She admired the poetry of Robert and Elizabeth Barrett Browning and John Keats. She was dissuaded from reading the verse of her contemporary, Walt Whitman, because she was told that his poetry was disgraceful.

Because I could not stop for Death –
He kindly stopped for me –
The Carriage held but just Ourselves –
And Immortality.

We slowly drove – He knew no haste
And I had put away
My labor and my leisure too,
For His Civility – 

We passed the School, where Children strove
At Recess – in the Ring –
We passed the Fields of Gazing Grain –
We passed the Setting Sun – 

Or rather – He passed us –
The Dews drew quivering and chill –
For only Gossamer, my Gown –
My Tippet – only Tulle – 

We paused before a House that seemed
A Swelling of the Ground –
The Roof was scarcely visible –
The Cornice – in the Ground – 

Since then – 'tis Centuries – and yet
Feels shorter than the Day
I first surmised the Horses' Heads
Were toward Eternity – 

Emily lost several close friends and several family members, including her mother in the 1880s which seemed to have a negative effect on her health. She also reported severe headaches and nausea in her letters. Her deathbed coma was punctuated by raspy and difficult breathing. This has led researchers to conclude that she died of heart failure induced by severe hypertension.

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December 2, 2021

Prompt: Year End


As a year ends, we often look back on what we have experienced. That review may bring to mind what we have accomplished and good memories. It may also include regrets, things undone, and things we wish we could forget.

In a poem from 1784, "New Year’s Verses" by Philip Freneau, he blesses whoever came up with the idea of a year.

Blest be the man who early prov’d
    And first contriv’d to make it clear
That Time upon a dial mov’d,
    And trac’d that circle call’d a year;

I'm not sure if all of us would bless that calendar maker. Some might instead curse.

December is filled with holidays that mark the Winter Solstice and the end of the year. Though some of us in the North might be sad to see winter arrive, since ancient times both solstices were viewed as a celebration. Starting on the winter solstice, the days get longer moving to the vernal equinox and the start of spring.

From the Scandinavia Yule, to Hanukkah, to a bonfire on Mount Fuji and the Hopi tradition of Soyal with its Sun Chief,  the day of the "sun's rebirth” is often marked with fire and light.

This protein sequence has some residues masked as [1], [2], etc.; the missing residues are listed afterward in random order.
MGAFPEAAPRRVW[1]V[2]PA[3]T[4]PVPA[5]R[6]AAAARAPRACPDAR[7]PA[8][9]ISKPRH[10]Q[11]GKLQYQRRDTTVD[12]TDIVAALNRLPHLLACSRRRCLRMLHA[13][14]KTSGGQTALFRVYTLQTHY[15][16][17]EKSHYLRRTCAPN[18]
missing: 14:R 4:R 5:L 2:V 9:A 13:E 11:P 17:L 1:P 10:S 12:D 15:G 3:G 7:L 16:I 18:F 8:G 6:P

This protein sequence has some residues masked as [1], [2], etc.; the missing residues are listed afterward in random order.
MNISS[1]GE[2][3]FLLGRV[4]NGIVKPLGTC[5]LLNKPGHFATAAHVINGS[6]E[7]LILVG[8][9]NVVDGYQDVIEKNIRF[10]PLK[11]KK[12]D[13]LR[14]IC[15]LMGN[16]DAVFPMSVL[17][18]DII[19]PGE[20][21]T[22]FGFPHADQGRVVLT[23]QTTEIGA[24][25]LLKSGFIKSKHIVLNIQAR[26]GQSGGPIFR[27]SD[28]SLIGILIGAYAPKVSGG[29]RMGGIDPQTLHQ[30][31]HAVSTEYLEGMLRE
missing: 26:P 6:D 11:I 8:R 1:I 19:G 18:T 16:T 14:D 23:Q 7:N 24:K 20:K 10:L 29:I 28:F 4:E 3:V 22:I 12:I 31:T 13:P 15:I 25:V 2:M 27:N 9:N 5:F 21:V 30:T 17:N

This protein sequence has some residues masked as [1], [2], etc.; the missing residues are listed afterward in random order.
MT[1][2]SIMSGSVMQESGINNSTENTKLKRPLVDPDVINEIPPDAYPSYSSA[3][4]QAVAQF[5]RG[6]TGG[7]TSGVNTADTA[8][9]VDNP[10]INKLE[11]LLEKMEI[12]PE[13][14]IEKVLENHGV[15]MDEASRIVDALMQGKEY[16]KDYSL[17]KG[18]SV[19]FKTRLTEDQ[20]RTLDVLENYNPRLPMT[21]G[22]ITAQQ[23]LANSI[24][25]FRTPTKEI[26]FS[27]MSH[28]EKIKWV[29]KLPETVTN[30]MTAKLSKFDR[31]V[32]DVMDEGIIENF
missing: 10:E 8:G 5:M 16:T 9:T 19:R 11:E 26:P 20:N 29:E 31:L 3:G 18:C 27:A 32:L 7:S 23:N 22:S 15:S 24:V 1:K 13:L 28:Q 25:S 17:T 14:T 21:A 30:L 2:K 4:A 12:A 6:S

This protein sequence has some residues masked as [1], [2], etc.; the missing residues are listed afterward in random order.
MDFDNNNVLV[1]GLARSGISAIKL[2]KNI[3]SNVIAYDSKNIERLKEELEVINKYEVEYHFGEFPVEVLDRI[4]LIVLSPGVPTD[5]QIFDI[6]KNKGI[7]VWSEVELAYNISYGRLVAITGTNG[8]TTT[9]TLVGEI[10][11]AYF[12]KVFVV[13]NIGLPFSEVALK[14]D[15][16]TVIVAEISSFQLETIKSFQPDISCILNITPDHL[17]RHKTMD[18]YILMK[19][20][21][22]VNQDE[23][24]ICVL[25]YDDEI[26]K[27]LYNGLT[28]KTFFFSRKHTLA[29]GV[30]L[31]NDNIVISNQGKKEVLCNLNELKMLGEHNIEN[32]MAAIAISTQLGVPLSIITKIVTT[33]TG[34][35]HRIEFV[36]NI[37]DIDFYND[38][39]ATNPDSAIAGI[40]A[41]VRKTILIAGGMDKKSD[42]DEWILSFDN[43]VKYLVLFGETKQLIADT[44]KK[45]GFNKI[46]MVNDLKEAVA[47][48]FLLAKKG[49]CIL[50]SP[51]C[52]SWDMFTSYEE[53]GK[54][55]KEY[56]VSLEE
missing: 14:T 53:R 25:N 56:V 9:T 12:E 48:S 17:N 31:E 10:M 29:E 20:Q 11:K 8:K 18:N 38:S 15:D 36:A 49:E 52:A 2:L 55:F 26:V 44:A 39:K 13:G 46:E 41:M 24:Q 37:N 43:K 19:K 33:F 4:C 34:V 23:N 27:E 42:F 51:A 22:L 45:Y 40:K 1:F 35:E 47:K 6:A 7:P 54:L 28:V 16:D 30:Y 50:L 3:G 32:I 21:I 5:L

For this month's writing prompt, we look at "Burning the Old Year" by Naomi Shihab Nye (from Words Under the Words: Selected Poems) which seems to follow these fire traditions. In her short poem, "Letters swallow themselves in seconds" and notes "sizzle like moth wings" in a "swirling flame of days." 

Read the full poem. Is Nye is actually burning something or is this a metaphor using the idea of burning? What does she mean when she says, "I begin again with the smallest numbers?" Why is it that "only the things I didn’t do" are what will finally "crackle after the blazing dies?"  (If you have thoughts on this poem, please post a comment below.)

The end-of-year celebration that seems closest to Nye's poem is from England. The modern-day (and possibly short-lived) “Burning of the Clocks” festival in the seaside town of Brighton takes fire as a necessity for lighting the dark days of winter. People wear clock costumes and carry paper lanterns to the beach to put in a bonfire. Do they symbolize wishes, hopes, fears, or Time itself?

In ancient cultures, marking time for farmers planting crops and tending animals was important and treated at times as religious. Winter was dangerous and the return of light and warmth was critical to their survival. The Neolithic who constructed Stonehenge did so to monitor movements of the sun and seasons and it probably had religious uses too. At the winter solstice, where the tallest trilithon at the monument once stood is where the sun would have set between in its narrow gap.

Our prompt for December is to write a poem to close the year, but this is not "a happy new year" poem prompt but more of a look back at a year - this one or some past one. Would you burn some or all of it? Do you see the light of the solstice? How do you close "that circle call’d a year?"

Submission deadline January 4, 2022.     Please view our submission guidelines.